The U.S. Supreme Court on Monday unanimously ruled that the City of Boston violated the Constitution by refusing to fly a flag belonging to a Christian organization as part of a rotating display at City Hall.
The brief opinion by outgoing Justice Stephen Breyer found that Boston did not consider the flag raising program to be a form of government speech and, “in turn,” refused to fly the flag belonging to Camp Constitution “based on its religious viewpoint.” That denial, the full court agreed, was an abridgment of the First Amendment.
Breyer’s reasoning, however, was not fully endorsed by some of the court’s more conservative members.
In a particularly angry concurrence, Justice Neil Gorsuch, joined by Justice Clarence Thomas, criticized Boston officials for their apparent use of a long-controversial and largely-disavowed, though not formally overruled, high court precedent known as the Lemon test. The case itself, Lemon v. Kurtzman, concerned state laws that funneled public money to religious schools. The resulting three-part test provided a victory for the secular challenger. The Supreme Court has since ruled that public funds can, in certain circumstances, be sent to religious institutions–without technically overturning Lemon itself.
“The real problem in this case doesn’t stem from Boston’s mistake about the scope of the government speech doctrine or its error in applying our public forum precedents,” the concurrence begins. “The trouble here runs deeper than that.”
To hear Gorsuch and Thomas tell it, the disfavored precedent was used to justify the city’s denial of raising the flag at issue here.
The concurrence lays out the basic framework:
Lemon held out the promise that any Establishment Clause dispute could be resolved by following a neat checklist focused on three questions: (1) Did the government have a secular purpose in its challenged action? (2) Does the effect of that action advance or inhibit religion? (3) Will the government action “excessive[ly] . . . entangl[e]” church and state?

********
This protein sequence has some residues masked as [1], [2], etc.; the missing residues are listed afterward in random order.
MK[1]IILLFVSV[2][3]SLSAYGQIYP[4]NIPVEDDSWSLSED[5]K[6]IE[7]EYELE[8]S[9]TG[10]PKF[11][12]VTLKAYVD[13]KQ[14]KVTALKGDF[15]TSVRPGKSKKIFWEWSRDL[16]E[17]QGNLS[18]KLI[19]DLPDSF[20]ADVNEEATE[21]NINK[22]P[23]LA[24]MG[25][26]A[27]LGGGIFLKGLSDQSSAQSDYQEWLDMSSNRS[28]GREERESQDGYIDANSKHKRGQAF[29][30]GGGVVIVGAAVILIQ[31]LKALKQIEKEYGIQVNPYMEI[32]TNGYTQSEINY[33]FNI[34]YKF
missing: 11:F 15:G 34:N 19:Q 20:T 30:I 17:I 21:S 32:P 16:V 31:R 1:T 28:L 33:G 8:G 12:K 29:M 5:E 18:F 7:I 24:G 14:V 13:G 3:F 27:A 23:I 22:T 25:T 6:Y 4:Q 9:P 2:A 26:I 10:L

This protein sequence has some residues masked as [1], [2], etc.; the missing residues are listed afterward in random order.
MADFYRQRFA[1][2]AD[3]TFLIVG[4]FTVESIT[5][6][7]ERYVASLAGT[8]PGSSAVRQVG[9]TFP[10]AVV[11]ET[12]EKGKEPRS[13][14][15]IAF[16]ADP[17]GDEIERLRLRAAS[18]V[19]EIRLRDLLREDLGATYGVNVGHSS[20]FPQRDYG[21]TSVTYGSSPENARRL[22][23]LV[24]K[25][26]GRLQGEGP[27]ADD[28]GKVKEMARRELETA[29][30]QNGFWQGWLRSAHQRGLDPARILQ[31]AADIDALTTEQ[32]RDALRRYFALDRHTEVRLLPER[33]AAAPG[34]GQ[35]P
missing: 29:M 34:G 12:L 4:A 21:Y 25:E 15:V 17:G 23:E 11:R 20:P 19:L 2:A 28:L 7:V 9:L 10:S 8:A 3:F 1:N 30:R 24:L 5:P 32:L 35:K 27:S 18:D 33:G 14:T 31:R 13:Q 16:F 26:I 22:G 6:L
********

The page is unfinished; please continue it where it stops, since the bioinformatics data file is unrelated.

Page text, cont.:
Gorsuch accurately notes that Lemon has mostly been “abandoned” by the court due to the “chaos” that followed its original use in 1971, including numerous similar cases with decidedly at-odds results.
“After Lemon, cases challenging public displays under the Establishment Clause came fast and furious,” the concurrence states. “And just like the test itself, the results proved a garble. May a State or local government display a Christmas nativity scene? Some courts said yes, others no. How about a menorah? Again, the answers ran both ways. What about a city seal that features a cross? Good luck.”
In Boston, Gorsuch notes, the flag from the case stylized as Shurtleff v. City of Boston features a red Latin cross. Officials declined the flag on the basis that “it was the Christian flag or [was] called the Christian flag,” as the then-commissioner in charge of such displays wrote on a rejection notice. The commissioner worried that flying a religious flag at City Hall was a potential violation of the Establishment Clause.
But, the concurrence explains, Boston had previously allowed starkly similar flags in the past.
“The flags of many nations bear religious symbols,” Gorsuch notes. “So do the flags of various private groups. Historically, Boston has allowed them all. The city has even flown a flag with a cross nearly identical in size to the one on petitioners’ flag. It was a banner presented by a secular group to commemorate the Battle of Bunker Hill.”
The concurrence helpfully supplies two comparison images: